No one should be scared of Yelp.
Sure, online review sites have an increasing impact on the revenue of a company—a 9 percent increase in revenue with each additional star rating—but don’t take that as something that is out of your control, but rather as a tremendous business opportunity and a challenge.
Why does it matter? A ReviewTrackers survey found that 94 percent of consumers have been convinced to avoid a business after reading a negative review. Ouch. But by responding to a negative review, you can convince consumers that you care and take all complaints seriously.
With that in mind, here’s how you can do damage control and respond to negative reviews:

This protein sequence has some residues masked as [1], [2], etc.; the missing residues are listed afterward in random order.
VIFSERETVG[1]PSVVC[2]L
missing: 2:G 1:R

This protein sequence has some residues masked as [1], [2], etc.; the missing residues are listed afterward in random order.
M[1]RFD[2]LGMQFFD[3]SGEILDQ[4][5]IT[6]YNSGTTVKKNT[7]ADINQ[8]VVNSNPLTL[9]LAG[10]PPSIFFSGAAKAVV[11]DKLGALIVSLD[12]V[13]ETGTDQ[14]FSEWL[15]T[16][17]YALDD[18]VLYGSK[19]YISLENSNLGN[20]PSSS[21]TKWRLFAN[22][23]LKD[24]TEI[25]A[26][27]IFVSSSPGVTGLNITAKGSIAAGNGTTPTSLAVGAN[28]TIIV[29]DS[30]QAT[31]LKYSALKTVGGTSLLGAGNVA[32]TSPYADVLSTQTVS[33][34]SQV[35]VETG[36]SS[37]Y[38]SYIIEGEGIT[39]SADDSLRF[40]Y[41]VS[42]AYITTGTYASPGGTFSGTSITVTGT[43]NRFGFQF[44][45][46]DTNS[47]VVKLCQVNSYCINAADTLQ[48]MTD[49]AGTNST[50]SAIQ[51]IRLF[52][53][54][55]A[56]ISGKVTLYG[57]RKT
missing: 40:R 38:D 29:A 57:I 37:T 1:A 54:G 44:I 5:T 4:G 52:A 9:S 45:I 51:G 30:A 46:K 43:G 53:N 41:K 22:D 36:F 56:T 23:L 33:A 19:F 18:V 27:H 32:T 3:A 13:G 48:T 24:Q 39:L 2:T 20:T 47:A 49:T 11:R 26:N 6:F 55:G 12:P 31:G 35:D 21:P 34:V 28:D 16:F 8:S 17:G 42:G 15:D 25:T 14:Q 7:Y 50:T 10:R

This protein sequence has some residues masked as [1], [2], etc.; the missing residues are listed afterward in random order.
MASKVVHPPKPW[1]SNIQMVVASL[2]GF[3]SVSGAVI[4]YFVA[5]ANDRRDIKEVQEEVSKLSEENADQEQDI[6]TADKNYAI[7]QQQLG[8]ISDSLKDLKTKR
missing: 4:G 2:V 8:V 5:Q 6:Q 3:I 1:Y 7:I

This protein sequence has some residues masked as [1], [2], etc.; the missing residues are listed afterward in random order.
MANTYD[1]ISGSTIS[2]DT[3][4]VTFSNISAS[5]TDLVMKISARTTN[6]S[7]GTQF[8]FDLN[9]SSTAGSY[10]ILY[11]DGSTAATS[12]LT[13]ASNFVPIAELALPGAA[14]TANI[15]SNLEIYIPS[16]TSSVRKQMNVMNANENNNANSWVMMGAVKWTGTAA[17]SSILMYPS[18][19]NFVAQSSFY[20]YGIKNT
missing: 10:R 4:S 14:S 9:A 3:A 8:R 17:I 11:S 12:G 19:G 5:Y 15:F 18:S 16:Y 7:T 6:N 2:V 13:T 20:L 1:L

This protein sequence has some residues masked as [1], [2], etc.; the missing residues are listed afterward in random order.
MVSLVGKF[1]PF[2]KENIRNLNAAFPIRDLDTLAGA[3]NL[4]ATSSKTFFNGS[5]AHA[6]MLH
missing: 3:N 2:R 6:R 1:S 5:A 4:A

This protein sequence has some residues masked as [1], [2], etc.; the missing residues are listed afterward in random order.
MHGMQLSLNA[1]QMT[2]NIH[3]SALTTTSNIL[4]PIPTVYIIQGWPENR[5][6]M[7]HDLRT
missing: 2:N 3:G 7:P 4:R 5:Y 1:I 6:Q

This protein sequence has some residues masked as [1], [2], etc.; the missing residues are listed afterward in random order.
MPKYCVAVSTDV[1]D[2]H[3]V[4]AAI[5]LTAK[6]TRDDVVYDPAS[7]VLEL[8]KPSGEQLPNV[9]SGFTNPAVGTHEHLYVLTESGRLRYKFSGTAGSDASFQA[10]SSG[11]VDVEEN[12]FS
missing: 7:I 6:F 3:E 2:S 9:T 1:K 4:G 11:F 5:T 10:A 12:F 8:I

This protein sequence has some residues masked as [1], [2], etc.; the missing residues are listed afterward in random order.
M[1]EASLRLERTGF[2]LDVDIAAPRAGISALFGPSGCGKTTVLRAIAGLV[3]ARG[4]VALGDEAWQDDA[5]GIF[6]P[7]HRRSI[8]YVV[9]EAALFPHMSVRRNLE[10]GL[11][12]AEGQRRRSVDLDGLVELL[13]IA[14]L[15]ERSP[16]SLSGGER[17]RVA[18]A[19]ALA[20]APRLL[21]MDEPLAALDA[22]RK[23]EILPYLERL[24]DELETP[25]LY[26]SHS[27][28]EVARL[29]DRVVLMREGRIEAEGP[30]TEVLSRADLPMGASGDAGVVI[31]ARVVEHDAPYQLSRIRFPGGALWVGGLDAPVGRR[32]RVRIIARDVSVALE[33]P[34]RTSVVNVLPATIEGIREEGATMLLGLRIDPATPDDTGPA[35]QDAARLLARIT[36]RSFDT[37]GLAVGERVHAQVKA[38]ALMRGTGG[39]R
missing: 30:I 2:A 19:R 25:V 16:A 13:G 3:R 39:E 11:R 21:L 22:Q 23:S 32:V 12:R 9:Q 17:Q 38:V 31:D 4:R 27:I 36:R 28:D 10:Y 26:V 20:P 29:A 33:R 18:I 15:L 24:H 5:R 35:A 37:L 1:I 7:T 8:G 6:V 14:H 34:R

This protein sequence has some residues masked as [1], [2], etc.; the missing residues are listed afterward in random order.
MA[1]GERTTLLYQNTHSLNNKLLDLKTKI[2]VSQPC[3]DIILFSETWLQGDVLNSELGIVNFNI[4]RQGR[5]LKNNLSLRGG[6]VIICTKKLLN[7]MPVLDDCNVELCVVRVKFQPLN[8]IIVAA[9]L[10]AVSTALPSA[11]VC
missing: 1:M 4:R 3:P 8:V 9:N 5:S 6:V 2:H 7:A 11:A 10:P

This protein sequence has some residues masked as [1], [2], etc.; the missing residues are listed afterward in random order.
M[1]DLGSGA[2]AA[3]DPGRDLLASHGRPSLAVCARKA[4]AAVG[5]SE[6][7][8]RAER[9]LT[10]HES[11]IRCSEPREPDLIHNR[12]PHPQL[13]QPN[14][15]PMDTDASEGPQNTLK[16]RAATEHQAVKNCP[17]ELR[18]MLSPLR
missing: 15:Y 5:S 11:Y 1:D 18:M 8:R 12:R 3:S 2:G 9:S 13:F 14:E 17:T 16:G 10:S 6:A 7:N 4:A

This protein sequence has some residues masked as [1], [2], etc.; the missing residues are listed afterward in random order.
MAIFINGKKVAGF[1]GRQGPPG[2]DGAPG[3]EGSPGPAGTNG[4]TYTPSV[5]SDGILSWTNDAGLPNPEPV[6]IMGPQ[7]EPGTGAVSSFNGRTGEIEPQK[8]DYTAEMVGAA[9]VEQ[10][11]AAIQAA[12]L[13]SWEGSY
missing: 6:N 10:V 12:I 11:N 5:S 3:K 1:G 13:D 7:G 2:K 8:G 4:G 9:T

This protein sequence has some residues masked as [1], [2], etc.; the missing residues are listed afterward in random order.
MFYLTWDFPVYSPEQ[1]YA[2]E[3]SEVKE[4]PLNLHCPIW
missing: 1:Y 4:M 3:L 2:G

- Organize the response before the reviews come in.
- Know your review sites.
- Don’t immediately give compensations as a means of appeasing.
- Don’t just respond to the review. Resolve the issue, too.
Alright, so let’s get into the details. You can watch our video below, or read on for a few tips and tricks – provided by real business owners on Yelp (also below).
You are free to approach every Yelp review – good or bad – using your own approach, but it’s useful to read on and understand why these examples of responses to negative reviews are very effective.
Anna L. wrote a negative review of Samovar Tea Lounge on Castro in San Francisco. She also gave the establishment a one-star rating (which can potentially shoo away Sannovar’s prospective customers), saying that, among other things, “the thoughtless execution threw off the balance of textures and made for a bland eating experience.”